If you've ever caught yourself wishing for a remake of Die Hard with about ninety percent less charm, you might be in luck. Skyscraper somehow manages to shoot for just about every beloved 80s action movie trope and miss them by miles, all while being, somehow and against all odds, completely and inexplicably boring.
Following roughly the same plot as that time social media lost its mind over the raccoon who got stuck climbing the outside of a building, Skyscraper centers around Dwayne Johnson playing Will Sawyer, a square jawed ex-military man who lost his leg in the One Job That Went Bad before settling down to have a family and become a private security consultant. We meet him as he's just been hired into a huge job in Hong Kong -- the world's tallest skyscraper (you know, like the name of the movie) the Pearl is preparing to open its residential areas, and he's doing the security audit. Also, his wife (Neve Campbell) and kids (McKenna Roberts and Noah Cottrell) have come with him on the trip, for some reason, so they're staying in the building as its first-ever guests.
Of course, things immediately go south. Johnson's traumatic past catches up with him, terrorists -- wait, excuse me, crime syndicates -- light one of the upper floors on fire, Johnson's family is caught inside, he has to fight his way in to save them all while the city of Hong Kong looks on in awe and terror. It takes about thirty five minutes for that to actually start happening, strangely enough, and when it does, it all feels somehow slow. For a movie that wants to sell itself as a massive set piece for cool stunts done by a beloved former WWE superstar, a huge amount of time is spent lingering on absolutely run-of-the-mill fist fights in utterly mundane locations.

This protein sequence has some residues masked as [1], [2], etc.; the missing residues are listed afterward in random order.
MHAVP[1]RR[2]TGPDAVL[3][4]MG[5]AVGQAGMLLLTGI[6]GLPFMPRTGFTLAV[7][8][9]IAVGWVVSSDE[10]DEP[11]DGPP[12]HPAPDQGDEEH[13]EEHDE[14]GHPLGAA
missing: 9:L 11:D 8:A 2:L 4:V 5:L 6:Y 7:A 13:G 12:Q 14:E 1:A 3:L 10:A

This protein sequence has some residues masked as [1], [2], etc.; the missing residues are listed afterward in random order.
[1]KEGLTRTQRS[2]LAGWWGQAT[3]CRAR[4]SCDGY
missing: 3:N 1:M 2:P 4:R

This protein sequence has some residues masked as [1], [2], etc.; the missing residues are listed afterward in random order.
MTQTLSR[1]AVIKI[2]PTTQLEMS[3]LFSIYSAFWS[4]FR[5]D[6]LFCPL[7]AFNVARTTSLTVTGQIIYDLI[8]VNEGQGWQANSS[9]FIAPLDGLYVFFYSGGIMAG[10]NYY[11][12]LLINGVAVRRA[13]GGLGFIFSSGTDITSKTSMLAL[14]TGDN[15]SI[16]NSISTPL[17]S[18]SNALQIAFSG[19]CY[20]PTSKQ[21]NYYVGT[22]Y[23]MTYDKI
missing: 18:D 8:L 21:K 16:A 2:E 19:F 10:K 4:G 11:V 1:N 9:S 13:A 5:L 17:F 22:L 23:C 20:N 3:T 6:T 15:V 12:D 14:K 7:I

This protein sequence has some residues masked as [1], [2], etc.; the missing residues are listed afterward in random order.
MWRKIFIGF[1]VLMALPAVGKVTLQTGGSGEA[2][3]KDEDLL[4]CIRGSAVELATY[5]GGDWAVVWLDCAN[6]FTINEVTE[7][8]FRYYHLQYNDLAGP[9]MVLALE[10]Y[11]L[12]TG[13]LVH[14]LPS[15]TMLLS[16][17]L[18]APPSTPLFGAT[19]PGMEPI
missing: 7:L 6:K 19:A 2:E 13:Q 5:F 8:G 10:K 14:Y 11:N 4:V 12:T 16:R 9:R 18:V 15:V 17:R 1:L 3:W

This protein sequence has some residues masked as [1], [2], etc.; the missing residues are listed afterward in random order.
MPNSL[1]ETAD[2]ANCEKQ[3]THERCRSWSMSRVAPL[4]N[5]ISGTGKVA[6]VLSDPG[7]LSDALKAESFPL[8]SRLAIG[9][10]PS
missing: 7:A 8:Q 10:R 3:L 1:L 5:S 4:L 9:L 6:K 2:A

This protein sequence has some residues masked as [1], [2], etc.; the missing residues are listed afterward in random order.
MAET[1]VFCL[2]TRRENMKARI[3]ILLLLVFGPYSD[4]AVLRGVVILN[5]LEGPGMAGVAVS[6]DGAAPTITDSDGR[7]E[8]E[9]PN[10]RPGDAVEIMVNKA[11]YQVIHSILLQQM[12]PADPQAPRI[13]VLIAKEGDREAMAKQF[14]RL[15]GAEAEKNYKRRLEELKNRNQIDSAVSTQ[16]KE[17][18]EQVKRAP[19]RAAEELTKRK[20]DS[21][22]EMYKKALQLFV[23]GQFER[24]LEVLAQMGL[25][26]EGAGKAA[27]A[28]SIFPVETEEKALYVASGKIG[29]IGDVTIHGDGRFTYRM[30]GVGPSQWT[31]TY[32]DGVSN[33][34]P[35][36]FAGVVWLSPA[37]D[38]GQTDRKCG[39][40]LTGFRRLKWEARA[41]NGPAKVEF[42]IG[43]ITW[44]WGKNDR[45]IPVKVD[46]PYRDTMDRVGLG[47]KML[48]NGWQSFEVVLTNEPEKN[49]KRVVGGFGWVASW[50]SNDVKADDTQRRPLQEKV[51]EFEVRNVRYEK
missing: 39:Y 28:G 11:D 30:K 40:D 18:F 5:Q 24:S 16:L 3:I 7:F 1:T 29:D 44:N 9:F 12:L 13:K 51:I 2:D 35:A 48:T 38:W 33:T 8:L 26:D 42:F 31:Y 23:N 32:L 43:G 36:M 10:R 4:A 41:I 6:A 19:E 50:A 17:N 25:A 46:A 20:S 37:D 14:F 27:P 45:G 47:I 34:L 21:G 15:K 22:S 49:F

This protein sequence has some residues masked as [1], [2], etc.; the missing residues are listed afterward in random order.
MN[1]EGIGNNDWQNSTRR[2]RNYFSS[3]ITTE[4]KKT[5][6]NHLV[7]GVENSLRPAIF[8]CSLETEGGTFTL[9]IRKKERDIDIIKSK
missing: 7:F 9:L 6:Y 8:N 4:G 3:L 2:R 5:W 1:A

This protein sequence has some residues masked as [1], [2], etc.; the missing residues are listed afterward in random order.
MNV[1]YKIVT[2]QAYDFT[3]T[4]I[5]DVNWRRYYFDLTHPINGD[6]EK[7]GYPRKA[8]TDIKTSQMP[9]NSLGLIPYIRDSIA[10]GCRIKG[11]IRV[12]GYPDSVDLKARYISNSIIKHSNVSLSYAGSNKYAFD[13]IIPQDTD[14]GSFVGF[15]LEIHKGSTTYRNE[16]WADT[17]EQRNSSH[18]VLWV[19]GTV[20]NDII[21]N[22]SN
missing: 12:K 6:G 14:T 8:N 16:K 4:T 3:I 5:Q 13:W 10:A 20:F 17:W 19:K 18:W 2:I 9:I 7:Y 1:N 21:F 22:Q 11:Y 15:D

In fairness, sometimes things do get a little interesting. At one point, Johnson fashions a pair of sticky gloves out of rolled up duct tape in order to shuffle along the outside of the building like Spider-Man, and it's pretty funny. Another big moment takes place in a neat but completely non-sequitur super high tech hall of mirrors that has some nice visual effects layered in. But other than that? There's just not that much here.
Johnson's character gets by with the power of Loving His Family A Lot, Neve Campbell is put squarely on exposition duty, and the kids are charming and cute for the five minutes or so of screen time they're allowed to have that isn't screaming for their dad to come save them.
There are a handful of scenes that make it seem like the movie was almost trying to push over the threshold into extreme action camp, which might have helped it significantly, but it never actually commits to the bit. Instead, when the villain looking directly into the camera to declare "When you set a man's house on fire, then you see what he truly loves," for no discernible reason; it just comes off as awkward. Johnson using his prosthetic leg as a prop gag? It just feels weird. Sure there's a scene or two that managed to fish out some half-hearted laughs, but all in all, it missed the comedy bus almost entirely.
The end result is a movie that simply isn't fun to watch. It probably could have been, had it just been a bit more clear with what it wanted to be and who it wanted to be for, but instead what we got was a half hearted shrug of an action film assuming name recognition would do the heavy lifting for it.
Just go dust off those old Twitter moments and re-read the story of that poor raccoon. It'll take up less of your time, and probably feel more fun in the end.